Subject: SMH: Conspiracy By Generals Led to Timor Killings: UN

Sydney Morning Herald Thursday, April 12, 2001

Conspiracy by generals led to Timor killings: UN

By Lindsay Murdoch, Herald Correspondent in Jakarta

The United Nations will face renewed pressure to set up an East Timor war crimes tribunal after receiving a report alleging a conspiracy among Indonesian generals was behind 1999's wave of killings and destruction.

The report, by a special UN-appointed investigator, Mr James Dunn, came as human rights activists and diplomats in Jakarta said yesterday that they believed 22 people named as orchestrating the violence might escape prosecution in Indonesia because of a legal loophole.

Mr Dunn's report contradicts claims by Indonesia's top military officers, including the former armed forces chief General Wiranto, that the violence was a spontaneous reaction by pro-Jakarta Timorese to the UN-administered ballot in which voters rejected Indonesian rule.

Mr Dunn, a former Australian consul in East Timor, told the ABC: "I've made a very firm statement that what happened in East Timor was not a spontaneous response by Timorese who wanted to stay with Indonesia; it was a virtual conspiracy led by a number of Indonesian generals.''

The UN Secretary-General, Mr Kofi Annan, warned last year that the UN would consider setting up an international tribunal if Jakarta failed to prosecute key East Timor culprits.

The Indonesian Government is certain to refuse to co-operate with any prosecutions outside the jurisdiction of its own courts.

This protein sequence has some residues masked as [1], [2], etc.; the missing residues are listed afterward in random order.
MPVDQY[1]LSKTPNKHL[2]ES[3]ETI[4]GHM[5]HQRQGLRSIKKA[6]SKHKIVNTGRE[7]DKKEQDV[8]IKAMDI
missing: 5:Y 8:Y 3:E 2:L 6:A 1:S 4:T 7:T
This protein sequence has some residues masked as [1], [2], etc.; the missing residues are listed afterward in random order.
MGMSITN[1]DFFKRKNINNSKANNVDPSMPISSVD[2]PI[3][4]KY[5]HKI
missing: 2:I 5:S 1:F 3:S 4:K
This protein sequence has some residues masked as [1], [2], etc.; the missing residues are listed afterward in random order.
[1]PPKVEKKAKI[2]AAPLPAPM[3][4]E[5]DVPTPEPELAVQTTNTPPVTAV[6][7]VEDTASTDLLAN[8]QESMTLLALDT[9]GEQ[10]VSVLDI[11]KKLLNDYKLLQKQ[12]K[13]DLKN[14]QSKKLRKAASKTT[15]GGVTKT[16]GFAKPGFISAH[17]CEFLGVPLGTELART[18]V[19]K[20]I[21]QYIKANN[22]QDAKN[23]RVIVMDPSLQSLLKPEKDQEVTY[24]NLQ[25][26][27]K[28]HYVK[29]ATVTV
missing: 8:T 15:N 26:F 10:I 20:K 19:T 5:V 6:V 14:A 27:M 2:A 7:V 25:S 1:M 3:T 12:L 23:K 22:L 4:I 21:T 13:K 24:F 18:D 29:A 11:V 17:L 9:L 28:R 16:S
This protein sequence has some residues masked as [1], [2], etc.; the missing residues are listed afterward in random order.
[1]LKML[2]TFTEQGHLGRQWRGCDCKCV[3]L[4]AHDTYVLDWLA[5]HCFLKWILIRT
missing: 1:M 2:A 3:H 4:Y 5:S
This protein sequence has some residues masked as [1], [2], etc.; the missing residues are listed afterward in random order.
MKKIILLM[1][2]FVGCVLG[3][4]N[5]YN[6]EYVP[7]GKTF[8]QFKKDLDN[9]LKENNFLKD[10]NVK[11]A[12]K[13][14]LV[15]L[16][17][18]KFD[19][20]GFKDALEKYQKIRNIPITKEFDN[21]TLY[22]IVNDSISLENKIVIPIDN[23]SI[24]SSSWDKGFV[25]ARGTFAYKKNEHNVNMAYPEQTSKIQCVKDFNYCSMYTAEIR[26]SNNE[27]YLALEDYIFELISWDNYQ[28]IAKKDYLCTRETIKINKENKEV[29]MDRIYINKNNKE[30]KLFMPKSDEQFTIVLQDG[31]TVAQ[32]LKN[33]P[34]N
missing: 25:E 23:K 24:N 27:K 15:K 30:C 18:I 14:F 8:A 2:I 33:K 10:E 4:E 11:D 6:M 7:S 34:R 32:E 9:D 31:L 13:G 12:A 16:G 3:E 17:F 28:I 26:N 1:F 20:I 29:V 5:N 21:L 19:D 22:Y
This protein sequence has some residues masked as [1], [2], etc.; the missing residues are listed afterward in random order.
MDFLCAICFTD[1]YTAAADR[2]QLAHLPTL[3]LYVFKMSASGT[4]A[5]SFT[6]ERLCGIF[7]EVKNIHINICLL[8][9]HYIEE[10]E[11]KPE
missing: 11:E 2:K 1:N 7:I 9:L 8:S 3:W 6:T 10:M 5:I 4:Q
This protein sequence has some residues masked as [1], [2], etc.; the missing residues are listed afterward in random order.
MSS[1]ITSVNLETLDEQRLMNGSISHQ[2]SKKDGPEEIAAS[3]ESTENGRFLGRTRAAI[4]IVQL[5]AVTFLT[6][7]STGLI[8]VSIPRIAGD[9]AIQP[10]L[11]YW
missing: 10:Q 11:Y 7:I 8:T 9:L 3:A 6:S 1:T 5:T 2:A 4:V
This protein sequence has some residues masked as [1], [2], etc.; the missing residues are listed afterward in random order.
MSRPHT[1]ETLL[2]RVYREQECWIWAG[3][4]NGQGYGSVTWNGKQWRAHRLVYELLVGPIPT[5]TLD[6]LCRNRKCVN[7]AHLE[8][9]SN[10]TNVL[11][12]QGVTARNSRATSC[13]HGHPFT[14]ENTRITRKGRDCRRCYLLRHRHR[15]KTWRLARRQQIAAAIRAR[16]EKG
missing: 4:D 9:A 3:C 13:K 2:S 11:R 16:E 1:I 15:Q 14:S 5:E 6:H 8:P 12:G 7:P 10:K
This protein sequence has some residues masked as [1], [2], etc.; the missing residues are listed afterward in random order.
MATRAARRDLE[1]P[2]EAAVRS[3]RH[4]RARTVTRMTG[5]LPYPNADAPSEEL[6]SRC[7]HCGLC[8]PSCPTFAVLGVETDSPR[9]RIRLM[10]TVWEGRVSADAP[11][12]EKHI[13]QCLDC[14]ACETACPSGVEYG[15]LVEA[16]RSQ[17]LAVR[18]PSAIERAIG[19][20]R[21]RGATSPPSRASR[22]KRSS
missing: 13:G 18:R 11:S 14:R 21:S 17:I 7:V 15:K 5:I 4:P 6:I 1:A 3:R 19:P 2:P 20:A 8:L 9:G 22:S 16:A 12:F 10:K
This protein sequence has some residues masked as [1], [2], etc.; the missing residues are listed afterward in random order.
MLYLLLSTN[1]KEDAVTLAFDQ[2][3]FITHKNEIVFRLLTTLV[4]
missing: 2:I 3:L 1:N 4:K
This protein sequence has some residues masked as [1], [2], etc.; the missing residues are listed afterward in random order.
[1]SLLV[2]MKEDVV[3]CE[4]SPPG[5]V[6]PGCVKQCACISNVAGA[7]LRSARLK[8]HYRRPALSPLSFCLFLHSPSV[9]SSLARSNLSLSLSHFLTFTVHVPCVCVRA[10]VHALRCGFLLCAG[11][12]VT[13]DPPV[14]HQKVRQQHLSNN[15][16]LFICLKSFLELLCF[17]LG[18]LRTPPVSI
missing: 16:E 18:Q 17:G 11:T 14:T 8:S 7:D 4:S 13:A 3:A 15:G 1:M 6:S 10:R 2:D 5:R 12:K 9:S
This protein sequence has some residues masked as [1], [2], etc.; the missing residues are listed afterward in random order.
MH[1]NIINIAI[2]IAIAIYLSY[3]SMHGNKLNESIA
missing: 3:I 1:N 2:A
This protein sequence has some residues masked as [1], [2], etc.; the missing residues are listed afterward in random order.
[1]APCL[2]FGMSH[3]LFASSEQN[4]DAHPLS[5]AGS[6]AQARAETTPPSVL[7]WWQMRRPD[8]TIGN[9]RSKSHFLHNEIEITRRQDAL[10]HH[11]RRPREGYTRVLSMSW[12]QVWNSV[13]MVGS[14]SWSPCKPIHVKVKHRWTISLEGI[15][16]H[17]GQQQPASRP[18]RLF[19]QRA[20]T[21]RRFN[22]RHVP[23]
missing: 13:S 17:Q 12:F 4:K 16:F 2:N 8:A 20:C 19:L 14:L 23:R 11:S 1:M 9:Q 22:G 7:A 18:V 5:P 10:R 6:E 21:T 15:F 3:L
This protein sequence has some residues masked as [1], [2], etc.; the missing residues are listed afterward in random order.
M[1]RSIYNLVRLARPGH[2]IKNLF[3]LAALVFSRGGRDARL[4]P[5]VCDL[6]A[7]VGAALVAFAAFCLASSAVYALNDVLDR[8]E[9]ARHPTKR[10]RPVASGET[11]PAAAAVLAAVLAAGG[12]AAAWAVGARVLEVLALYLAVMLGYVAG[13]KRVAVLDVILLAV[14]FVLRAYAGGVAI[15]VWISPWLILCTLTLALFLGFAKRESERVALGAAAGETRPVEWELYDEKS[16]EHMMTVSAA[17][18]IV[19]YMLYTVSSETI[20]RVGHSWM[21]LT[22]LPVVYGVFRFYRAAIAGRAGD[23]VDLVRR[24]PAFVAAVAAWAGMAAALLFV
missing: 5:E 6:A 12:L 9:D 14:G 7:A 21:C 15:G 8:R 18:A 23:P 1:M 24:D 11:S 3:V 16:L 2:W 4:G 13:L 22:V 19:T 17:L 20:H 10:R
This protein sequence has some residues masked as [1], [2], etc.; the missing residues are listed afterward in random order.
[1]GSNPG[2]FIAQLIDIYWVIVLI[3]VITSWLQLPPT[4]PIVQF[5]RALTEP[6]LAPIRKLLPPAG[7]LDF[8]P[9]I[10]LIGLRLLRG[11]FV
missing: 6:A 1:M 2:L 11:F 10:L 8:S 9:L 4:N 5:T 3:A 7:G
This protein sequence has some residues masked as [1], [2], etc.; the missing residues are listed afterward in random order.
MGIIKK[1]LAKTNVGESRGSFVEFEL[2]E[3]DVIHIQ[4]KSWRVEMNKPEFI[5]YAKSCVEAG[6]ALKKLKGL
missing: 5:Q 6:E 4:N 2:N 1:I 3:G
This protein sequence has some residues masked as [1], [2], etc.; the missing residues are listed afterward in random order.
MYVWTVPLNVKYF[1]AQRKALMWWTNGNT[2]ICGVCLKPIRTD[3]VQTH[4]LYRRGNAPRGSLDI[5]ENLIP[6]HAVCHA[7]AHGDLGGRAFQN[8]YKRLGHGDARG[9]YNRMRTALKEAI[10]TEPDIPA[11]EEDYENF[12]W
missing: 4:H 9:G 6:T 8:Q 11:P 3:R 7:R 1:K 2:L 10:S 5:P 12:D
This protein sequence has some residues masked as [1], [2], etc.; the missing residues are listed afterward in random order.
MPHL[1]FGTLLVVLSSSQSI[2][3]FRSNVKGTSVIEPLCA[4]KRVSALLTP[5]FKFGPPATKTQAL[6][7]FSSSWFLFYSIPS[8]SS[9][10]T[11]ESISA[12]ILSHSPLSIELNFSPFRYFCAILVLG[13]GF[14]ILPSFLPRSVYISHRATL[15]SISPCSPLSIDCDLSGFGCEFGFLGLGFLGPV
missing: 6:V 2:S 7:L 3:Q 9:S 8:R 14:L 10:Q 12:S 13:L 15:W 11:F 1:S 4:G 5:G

In the days after the August 1999 ballot an unknown number of East Timorese were slaughtered and buildings and other infrastructure were destroyed as pro-Jakarta forces abandoned the province.

Mr Dunn's report, which has not been made public, is believed to name several high-ranking generals in Jakarta who are not among the 22 people named as suspects by the Indonesian Attorney-General.

The most senior officer among the official suspects is Major-General Adam Damiri, the then Bali-based military commander of East Timor.

The Washington Post reported yesterday that the 22 official suspects could escape conviction because the Attorney-General's office had missed a deadline for bringing the cases to trial.

The Post quoted legal experts and diplomats as saying they believed judges would dismiss the cases because prosecutors had not started prosecutions within a legally mandated 310-day period after the beginning of investigations.

Under a human rights law enacted last year, the Attorney-General's office has 240 days to investigate cases of genocide or crimes against humanity and a further 70 days to begin prosecutions. The 70 days, legal experts said, expired on February23.

Before any charges are filed over the Timor violence, a special ad-hoc human rights court must be formed. Parliament approved such a court only last month, and the legislation still has not been signed by President Abdurrahman Wahid.

However, the Attorney-General, Mr Marzuki Darusman, argued that the 70-day clock did not begin until the special court had been formed and charges filed. "We are wholly on track here," he was quoted as saying.

However, an unnamed UN official in Jakarta told the Post that the Indonesian Government "no longer has the political will to see these people in jail".

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